\[\begin{array}{l}
{T}^1_{ijkl}=\left(\mathcal{I}_{ijkl}+{S}_{ijmn}{M}_{mnpq}^0({L}_{pqkl}^1-{L}^0_{pqkl})\right)^{-1}\,, \\
{A}^1_{ijkl}=\boldsymbol{T}^1_{ijpq}\left(c^0\mathcal{I}_{pqkl}+c^1{T}^1_{pqkl}\right)^{-1}\,, \\
{L}^e_{ijkl}={L}^0_{ijkl}+c^1\left({L}_{ijpq}^1-{L}_{ijpq}^0\right){A}_{pqkl}^1\,.
\end{array}\]
On the other hand, the necessary equations to obtain the effective elastic compliance tensor through stress concentration tensors are given by
\[\begin{array}{l}
{H}_{ijkl}^1={L}_{ijmn}^1{T}^1_{mnpq}{M}_{pqkl}^0\,, \\
{B}_{ijkl}^1={H}_{ijpq}^1\left(c^0\mathcal{I}+c^1{H}_{pqkl}^1\right)^{-1}\,, \\
{M}_{ijkl}^e={M}_{ijkl}^0+c^1\left({M}_{ijpq}^1-{M}_{ijpq}^0\right){B}_{pqkl}^1\,.
\end{array}\]
Using the SMART+ formalism and the inversion and multiplication properties, yields
\[\begin{array}{l}
\begin{array}{rl}
\left(\boldsymbol{I}+\widetilde{\boldsymbol{S}}\widehat{\boldsymbol{M}}_0(\boldsymbol{L}^1-\boldsymbol{L}^0)\right)^{-1} =&
\left(\boldsymbol{I}+\widehat{\boldsymbol{SM}}(\boldsymbol{L}^1-\boldsymbol{L}^0)\right)^{-1} =
\left(\boldsymbol{I}+\widetilde{\boldsymbol{SML}}\right)^{-1} \\
=&\left(\widetilde{\boldsymbol{ISML}}\right)^{-1} = \widetilde{\boldsymbol{T}}^1,\end{array} \\
\widetilde{\boldsymbol{T}}^1\left(c_0\boldsymbol{I}+c^1\widetilde{\boldsymbol{T}}^1\right)^{-1}=
\widetilde{\boldsymbol{T}}^1\left(\widetilde{\boldsymbol{IT}}\right)^{-1}=
\widetilde{\boldsymbol{T}}^1\widetilde{\boldsymbol{IT}}_{\textrm{inv}}=\widetilde{\boldsymbol{A}}^1, \\
\boldsymbol{L}^0+c^1\left(\boldsymbol{L}^1-\boldsymbol{L}^0\right)\widetilde{\boldsymbol{A}}^1=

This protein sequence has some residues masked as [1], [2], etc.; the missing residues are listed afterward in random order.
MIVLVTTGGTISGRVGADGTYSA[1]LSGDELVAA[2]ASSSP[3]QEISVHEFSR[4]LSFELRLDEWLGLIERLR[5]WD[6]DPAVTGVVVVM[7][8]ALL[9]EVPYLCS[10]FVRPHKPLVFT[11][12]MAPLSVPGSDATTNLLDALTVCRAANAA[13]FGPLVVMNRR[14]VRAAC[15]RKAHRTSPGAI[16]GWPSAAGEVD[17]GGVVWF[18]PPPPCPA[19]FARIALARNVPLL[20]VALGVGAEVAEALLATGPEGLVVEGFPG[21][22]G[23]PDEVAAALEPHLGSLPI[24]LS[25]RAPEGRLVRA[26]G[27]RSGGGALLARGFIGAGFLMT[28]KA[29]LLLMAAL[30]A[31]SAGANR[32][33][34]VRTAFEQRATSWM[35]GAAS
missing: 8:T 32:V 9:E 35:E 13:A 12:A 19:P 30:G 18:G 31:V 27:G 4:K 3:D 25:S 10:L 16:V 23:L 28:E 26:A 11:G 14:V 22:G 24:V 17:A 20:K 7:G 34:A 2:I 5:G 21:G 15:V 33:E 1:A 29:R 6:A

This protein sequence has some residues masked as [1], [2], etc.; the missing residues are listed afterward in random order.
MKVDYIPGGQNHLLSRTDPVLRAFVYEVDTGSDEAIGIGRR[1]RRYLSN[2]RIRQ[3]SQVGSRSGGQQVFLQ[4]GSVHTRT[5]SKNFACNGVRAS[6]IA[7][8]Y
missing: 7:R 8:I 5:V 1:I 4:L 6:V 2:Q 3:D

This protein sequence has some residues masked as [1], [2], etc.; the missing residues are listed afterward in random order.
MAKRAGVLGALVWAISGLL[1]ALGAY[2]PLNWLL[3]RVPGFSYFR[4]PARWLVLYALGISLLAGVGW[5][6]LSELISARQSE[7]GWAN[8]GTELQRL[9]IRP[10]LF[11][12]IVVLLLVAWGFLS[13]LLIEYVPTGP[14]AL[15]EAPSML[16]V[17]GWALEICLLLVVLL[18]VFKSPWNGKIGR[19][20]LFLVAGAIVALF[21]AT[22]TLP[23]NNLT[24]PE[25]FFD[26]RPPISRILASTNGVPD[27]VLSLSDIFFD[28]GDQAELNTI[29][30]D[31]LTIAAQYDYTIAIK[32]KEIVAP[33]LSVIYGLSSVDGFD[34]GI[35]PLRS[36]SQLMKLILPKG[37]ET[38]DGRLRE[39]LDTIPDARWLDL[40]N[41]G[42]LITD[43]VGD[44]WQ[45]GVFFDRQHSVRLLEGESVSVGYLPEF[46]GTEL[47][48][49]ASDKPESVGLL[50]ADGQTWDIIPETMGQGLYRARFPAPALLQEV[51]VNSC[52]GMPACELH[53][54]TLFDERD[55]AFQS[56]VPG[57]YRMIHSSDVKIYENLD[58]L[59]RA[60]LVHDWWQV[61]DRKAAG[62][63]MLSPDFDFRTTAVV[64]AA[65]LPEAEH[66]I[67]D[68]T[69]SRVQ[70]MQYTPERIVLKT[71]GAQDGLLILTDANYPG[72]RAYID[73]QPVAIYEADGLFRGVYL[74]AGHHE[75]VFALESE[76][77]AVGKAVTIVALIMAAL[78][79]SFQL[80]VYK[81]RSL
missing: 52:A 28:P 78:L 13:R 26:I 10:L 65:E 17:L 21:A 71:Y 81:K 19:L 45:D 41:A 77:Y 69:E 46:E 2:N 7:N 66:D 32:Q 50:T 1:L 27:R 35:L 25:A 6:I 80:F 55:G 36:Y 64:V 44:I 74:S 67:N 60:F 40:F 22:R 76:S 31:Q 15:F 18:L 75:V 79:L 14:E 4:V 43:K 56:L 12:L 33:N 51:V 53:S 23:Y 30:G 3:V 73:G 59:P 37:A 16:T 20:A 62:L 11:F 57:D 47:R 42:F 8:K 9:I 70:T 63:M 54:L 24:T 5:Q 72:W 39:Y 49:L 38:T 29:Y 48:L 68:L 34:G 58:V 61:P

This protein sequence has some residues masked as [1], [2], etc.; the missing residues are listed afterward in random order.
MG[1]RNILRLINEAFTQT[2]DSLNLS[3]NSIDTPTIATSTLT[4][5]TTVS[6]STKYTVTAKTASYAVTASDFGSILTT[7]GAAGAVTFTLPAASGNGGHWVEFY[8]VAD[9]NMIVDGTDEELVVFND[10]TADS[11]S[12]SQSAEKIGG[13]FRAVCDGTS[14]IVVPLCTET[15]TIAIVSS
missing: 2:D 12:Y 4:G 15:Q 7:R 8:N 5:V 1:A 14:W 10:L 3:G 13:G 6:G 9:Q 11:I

\boldsymbol{L}^0+\boldsymbol{LA}=\boldsymbol{L}^e\,, \\
\boldsymbol{L}^1\widetilde{\boldsymbol{T}}^1\widehat{\boldsymbol{M}}^0=\boldsymbol{L}^1\widehat{\boldsymbol{TM}}=\overline{\boldsymbol{H}}^1\,, \\
\overline{\boldsymbol{H}}^1\left(c^0\boldsymbol{I}+c^1\overline{\boldsymbol{H}}^1\right)^{-1}=
\overline{\boldsymbol{H}}^1\left(\overline{\boldsymbol{IH}}\right)^{-1}=
\overline{\boldsymbol{H}}^1\overline{\boldsymbol{IH}}_{\textrm{inv}}=\overline{\boldsymbol{B}}^1, \\
\widehat{\boldsymbol{M}}^0+c^1\left(\widehat{\boldsymbol{M}}^1-\widehat{\boldsymbol{M}}^0\right)\overline{\boldsymbol{B}}^1=
\widehat{\boldsymbol{M}}^0+\widehat{\boldsymbol{MB}}=\widehat{\boldsymbol{M}}^e.\end{array}\]
Obviously, with similar arguments one can show that the special notation respects the transformations occurring in the self consistent method.

3. Tensors rotators

In SMART+ the convention that is used for rotating a tensor is the following:
A tensor \(T_{ij}\) in the global coordinate system can be rotated using a rotator \(Q_{ik}\) and obtain the tensor \(T’_{ij}\) in a local coordinate system through the relation
\[T’_{ij}=Q_{im}Q_{jn}T_{mn}.\]
A usual rotator in mechanics is a second order orthogonal tensor (\(\boldsymbol{Q}^{-1}=\boldsymbol{Q}^T\)) with general form
\[\boldsymbol{Q}=\left(\begin{matrix}
a & b & c \\
d & e & f \\
g & h & i
\end{matrix}\right).\]
If a rotation \(\theta\) is performed around the axis \(i\) with \(i=\)1, 2 or 3, then the rotator is written
\[\begin{array}{cc}
\boldsymbol{Q}_1=\left(\begin{matrix}
1 & 0 & 0 \\
0 & \cos{\theta} & \sin{\theta} \\
0 &-\sin{\theta} & \cos{\theta}
\end{matrix}\right),&
\boldsymbol{Q}_2=\left(\begin{matrix}
\cos{\theta} & 0 & -\sin{\theta} \\
0 & 1 & 0 \\
\sin{\theta} & 0 & \cos{\theta}
\end{matrix}\right),\\
\boldsymbol{Q}_3=\left(\begin{matrix}
\cos{\theta} & \sin{\theta} & 0 \\
-\sin{\theta} & \cos{\theta} & 0 \\
0 & 0 & 1
\end{matrix}\right)\,,
\end{array}\]
respectively. Due to the orthogonality of \(\boldsymbol{Q}\) it holds
\[\left(\begin{matrix}
a & d & g \\
b & e & h \\
c & f & i
\end{matrix}\right)=\frac{1}{aei+cdh-ceg-afh-bdi}
\left(\begin{matrix}
ei-fh & ch-bi & bf-ce \\
fg-di & ai-cg & cd-af \\
dh-eg & bg-ah & ae-bd
\end{matrix}\right).\]